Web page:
“It makes me proud to look at them today, and I consider Form 2 to be one of the best products I have ever designed.”

Steve McGugan laughs. The rest is history as they say. The old cardboard model no longer exists, but while Steve McGugan sits tossing and turning a pair of the new Form 2i, he says that apart from an improved earpad quality, the headphones are
 pretty much exactly as they looked at the launch in 1985. Well, except that the model was relaunched in 2011 with new colors, and in 2014 with mic and remote.

“It makes me proud to look at them today, and I consider Form 2 to be one of the best products I have ever designed. They have gone through a lot. Once they were copied in China – which B&O's lawyers put an end to however – and in 1992 they were included in the permanent collection of the Museum of Modern Art in New York.” 

After three years in the small town on the west coast of Denmark, Steve McGugan left for Copenhagen and got a job with David Lewis – the designer who, from the early 1980s until his death four years ago, was the man behind many of Bang & Olufsen's most loved products.

But since 1988, Steve McGugan has been self-employed and worked with clients such as Ericsson, Georg Jensen and pharmaceutical manufacturer Novo Nordisk. And the wall behind his work desk in the cozy apartment is decorated with design awards. “I have lived in Denmark for 30 years, because almost all the companies here have a design-driven approach to product development. And then the mentality and lifestyle here fit me well.”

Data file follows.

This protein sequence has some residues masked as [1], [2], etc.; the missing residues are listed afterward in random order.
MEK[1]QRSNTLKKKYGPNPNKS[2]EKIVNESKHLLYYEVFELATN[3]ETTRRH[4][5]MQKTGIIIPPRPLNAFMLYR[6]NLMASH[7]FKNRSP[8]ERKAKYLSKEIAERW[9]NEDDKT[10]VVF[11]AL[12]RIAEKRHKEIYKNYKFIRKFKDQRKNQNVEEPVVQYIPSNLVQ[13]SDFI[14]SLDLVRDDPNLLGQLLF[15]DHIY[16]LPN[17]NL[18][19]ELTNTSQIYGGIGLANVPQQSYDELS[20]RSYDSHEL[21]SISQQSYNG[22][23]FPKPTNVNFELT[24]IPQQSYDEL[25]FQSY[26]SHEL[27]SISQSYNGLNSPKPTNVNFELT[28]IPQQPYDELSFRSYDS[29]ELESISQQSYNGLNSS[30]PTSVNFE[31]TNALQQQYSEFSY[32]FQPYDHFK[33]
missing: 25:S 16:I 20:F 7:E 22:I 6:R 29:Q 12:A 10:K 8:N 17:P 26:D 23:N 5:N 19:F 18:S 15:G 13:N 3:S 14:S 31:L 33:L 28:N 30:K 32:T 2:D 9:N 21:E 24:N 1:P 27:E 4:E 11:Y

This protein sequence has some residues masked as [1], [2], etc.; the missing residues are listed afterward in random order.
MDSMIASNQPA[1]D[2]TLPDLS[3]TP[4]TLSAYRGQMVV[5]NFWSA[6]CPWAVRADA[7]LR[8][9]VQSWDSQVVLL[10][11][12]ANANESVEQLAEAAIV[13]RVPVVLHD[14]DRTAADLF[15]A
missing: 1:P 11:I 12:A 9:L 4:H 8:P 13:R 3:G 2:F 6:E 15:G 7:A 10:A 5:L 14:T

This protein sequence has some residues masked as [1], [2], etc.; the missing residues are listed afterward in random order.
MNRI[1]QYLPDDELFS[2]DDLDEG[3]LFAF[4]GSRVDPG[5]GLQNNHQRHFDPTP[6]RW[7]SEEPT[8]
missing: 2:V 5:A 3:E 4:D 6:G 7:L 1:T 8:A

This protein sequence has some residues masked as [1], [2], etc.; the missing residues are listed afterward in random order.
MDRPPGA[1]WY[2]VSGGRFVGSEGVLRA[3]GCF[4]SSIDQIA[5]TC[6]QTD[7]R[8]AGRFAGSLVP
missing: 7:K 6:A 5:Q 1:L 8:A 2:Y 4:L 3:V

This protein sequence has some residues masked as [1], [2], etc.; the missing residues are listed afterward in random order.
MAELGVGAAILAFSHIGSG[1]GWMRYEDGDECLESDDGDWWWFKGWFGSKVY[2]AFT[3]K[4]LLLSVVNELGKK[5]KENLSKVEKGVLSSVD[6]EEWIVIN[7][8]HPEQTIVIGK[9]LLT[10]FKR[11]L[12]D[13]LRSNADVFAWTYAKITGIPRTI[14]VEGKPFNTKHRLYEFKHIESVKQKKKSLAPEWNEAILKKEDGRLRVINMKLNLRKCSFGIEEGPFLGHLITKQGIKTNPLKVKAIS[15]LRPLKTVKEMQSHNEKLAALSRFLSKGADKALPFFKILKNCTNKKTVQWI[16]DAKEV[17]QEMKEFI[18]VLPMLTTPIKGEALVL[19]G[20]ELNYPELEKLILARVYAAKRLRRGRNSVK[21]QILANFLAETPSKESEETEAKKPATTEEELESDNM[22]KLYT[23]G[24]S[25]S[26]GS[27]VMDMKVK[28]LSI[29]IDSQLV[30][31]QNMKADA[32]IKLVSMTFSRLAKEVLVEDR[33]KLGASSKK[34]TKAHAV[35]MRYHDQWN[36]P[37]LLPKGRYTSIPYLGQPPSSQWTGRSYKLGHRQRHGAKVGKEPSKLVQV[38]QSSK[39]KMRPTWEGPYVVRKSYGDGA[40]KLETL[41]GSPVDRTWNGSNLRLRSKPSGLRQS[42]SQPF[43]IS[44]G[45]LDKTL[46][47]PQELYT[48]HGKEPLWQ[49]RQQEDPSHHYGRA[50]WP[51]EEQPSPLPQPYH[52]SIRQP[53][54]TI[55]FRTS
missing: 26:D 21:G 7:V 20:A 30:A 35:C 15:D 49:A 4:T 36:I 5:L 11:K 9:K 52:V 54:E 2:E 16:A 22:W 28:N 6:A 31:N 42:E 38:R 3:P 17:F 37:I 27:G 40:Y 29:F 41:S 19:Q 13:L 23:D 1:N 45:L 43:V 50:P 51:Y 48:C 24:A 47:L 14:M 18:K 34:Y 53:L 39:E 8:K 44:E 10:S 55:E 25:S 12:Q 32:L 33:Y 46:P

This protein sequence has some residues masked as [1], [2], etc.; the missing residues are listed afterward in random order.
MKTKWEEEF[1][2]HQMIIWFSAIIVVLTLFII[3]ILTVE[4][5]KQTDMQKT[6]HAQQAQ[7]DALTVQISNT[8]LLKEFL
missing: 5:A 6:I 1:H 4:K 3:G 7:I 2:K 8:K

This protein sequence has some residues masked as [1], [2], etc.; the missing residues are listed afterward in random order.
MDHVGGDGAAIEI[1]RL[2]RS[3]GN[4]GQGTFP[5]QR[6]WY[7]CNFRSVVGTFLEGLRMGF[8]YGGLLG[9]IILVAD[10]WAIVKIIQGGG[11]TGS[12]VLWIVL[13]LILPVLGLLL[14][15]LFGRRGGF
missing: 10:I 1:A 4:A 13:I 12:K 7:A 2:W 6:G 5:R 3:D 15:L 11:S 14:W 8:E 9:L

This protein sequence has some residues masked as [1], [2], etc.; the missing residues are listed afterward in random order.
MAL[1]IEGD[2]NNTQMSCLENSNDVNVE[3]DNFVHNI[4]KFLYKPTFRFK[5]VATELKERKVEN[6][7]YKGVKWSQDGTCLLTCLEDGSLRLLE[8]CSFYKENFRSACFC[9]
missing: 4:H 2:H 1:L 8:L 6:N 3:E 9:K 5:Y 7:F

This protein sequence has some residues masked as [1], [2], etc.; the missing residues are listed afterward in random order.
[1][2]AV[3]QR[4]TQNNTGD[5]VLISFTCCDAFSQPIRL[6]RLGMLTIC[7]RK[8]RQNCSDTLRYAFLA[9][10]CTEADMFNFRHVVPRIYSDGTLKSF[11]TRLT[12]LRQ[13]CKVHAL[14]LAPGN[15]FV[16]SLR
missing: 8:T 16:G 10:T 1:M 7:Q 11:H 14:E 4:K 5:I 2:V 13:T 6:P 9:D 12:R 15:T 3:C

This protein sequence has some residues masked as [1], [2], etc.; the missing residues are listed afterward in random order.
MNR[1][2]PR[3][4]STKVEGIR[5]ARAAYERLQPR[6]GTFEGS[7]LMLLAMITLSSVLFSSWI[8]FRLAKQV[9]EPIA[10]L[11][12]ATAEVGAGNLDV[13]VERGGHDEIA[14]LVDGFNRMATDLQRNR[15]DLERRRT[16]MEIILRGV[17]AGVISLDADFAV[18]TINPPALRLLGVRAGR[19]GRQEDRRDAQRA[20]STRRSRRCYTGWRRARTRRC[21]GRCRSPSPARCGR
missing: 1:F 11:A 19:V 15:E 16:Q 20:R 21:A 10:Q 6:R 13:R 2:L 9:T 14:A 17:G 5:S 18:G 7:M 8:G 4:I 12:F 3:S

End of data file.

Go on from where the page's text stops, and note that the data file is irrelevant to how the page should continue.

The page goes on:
He shows the back of his hand, where there is a birthmark. Four red squares in a well known pattern.

“See, it looks exactly like the Danish flag. I guess it must have been my destiny to one day end up here!”


Three decades of
+ Steve McGugan

1970's: Beomaster 1900

“The most beautiful thing I had ever seen.” Steve McGugan’s first meeting with the Danish hi-fi brand and the first product he came to work on.


1980'S: FORM 2

Steve McGugan created the design in his spare time, and the first model was almost forgotten. It has been in production for 30 years and since 1992 it’s been part of the permanent collection at the Museum of Modern Art in New York.

1990'S: BEOSYSTEM 2500

Steve McGugan assisted David Lewis in designing several of Bang & Olufsen's great successes in the 1990s, and it was McGugan who came up with the idea of creating a vertically positioned music system.


Steve McGugan

Born: 1960

Current city: Lyngby, Denmark

Education: The Art Center College of Design in Pasadena, California

Moved to Denmark in 1983 and has lived there since. Since 1988 he has operated his own design studio with clients like Novo Nordisk, Stelton, Georg Jensen and Ericsson.